I uploaded the book to Barnes & Noble first, typed in a few bits of information, uploaded my file and had a button that said “Publish” in a matter of minutes.

Amazon’s process was similar — ready to publish in just a few minutes.

Apple’s process has been frustrating and confusing, to say the least.

I found out that you need their own proprietary publishing software, called iTunes Producer. After downloading 3.0 (the latest version), I had nothing but problems. Even on my brand new Mac Pro (one of the most powerful computers on earth), it just kept freezing.

Google suggested that it was the same for most people who’d upgraded. So I found an older version and used that.

After two, or maybe it was three, hours of confusing unhelpful error messages, I finally got the book to compile into their iBooks format, and started the upload process.

My 1mb file took ten minutes to upload. Ten minutes!

Once that completed I was happy. I was ready to go!

Wrong.  Then Apple’s “review process” began.  They, much like apps submitted to their store, review your book for quality — though it’s unclear what they’re looking for.

This was Monday morning, around 10am.  Cut to Friday, they finally approved my book and made it for sale immediately.

I wasn’t ready to be on sale yet, so I went in and turned off the “Cleared for Sale” option on the United States store, which then triggered an error message in their system.  It eventually fixed itself, but now I see a big error of “Not available in 51 stores” on my book’s management page.  I filled out the contact form yesterday asking for help, but I imagine it’ll be a few days before I hear back.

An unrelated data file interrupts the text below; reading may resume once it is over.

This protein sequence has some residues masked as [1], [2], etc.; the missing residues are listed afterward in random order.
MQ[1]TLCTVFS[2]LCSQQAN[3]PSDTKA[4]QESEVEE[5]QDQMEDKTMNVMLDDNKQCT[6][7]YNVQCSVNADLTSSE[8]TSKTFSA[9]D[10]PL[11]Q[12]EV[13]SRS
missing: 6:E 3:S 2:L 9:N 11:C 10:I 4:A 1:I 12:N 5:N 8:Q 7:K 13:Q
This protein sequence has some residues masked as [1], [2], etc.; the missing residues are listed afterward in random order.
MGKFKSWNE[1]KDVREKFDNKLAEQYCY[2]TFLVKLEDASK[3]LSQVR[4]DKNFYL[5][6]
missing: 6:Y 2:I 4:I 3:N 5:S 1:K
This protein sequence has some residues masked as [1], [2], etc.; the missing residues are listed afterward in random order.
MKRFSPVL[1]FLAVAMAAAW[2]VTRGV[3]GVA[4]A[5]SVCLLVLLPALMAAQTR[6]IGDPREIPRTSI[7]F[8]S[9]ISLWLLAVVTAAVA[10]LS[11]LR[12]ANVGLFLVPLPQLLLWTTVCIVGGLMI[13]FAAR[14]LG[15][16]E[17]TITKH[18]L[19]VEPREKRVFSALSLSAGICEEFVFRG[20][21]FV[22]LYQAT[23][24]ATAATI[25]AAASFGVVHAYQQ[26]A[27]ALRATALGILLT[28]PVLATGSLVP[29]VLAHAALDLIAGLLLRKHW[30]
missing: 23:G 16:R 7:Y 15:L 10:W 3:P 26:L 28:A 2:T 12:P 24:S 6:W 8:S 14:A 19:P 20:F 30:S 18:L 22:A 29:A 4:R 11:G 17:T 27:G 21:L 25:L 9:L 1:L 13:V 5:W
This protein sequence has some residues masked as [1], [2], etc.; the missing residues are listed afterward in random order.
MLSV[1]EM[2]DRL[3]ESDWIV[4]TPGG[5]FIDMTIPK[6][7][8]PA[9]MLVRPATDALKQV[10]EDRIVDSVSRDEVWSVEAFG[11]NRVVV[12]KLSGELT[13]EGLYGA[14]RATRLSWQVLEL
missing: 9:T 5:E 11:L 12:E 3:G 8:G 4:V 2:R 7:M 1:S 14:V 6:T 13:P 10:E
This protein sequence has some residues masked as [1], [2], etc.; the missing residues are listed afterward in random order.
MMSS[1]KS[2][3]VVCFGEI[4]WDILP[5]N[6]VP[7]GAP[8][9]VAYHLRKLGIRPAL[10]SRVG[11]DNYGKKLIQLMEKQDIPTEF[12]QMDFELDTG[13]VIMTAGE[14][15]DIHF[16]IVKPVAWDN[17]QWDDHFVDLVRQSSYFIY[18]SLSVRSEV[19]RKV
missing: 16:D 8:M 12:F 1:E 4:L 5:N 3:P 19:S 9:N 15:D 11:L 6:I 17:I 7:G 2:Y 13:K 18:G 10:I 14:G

While the book was up for sale, the “Sample” file that was provided (which may have been my fault), was the entire book, not just a sample.  Clearly no one’s going to buy the book if they can get it for free through the sample.

I’m hoping I can get all of these issues cleared up next week and finally be on sale.

I do have to say, though, seeing the book on an iBooks page and in the iBooks app made me feel an extreme sense of accomplishment.  Even if no one buys it and no one cares about it or likes the story, I did it. And that’s the most important thing for me.

As of around 24 hours ago, I’ve uploaded A Sour Chord to Amazon, Barnes & Noble and Apple.

Amazon and Barnes & Noble were quick and painless.  After mucking around with my eBook format a few times and testing it on their preview systems, I got it right and had it queued up, selected what countries I wanted to sell in, and set my price.  All I have left to do there is click the Publish button on both platforms.

Apple, on the other hand, has a review process built into their system.  I won’t even get into what a pain it is to upload your book to their service if you’ve never done it before — they have their own proprietary app that only runs on OS X (not a big deal, I’m a Mac user), which the current version doesn’t work properly — but I managed to get that all sorted out.

I couldn’t find anywhere in their membership agreement, or documentation when I signed up that they can take up to 30 days to approve your book.  Apparently it’s the same review process that apps for the App Store go through.  I’m not sure if that means I have to wait for someone to actually read the book, or if they just download it, scan through it, and then approve it.

At this point, I’m at the mercy of the might fruit company.  My plan is that once they approve the book, I’ll flip the switch on all three services and be for sale all at once.  Then I’ll have some updating to do here on the website, including publishing the book details, updating the navigation menu, adding buy links, etc.  My task manager app is brimming with things I’ll need to do once I go live.

In case you’re curious, I settled on $3.99 for my initial price and will play with that over time.  It’s surprising how much of that money the companies selling for you take.  For example, of that $3.99, Amazon will give me $1.40.  That’s 35% if you wanted to do the math.

It varies by country, but given that most of my sales will be US based, I’ll get $1.40 per copy sold.

I’m hoping for, and will consider this endeavor a success, if I can sell 100 copies.  Fingers crossed!  Once this waiting game is over, it’s game on.  I don’t want to say that I’ll have to start pimping myself out, but it almost feels that way.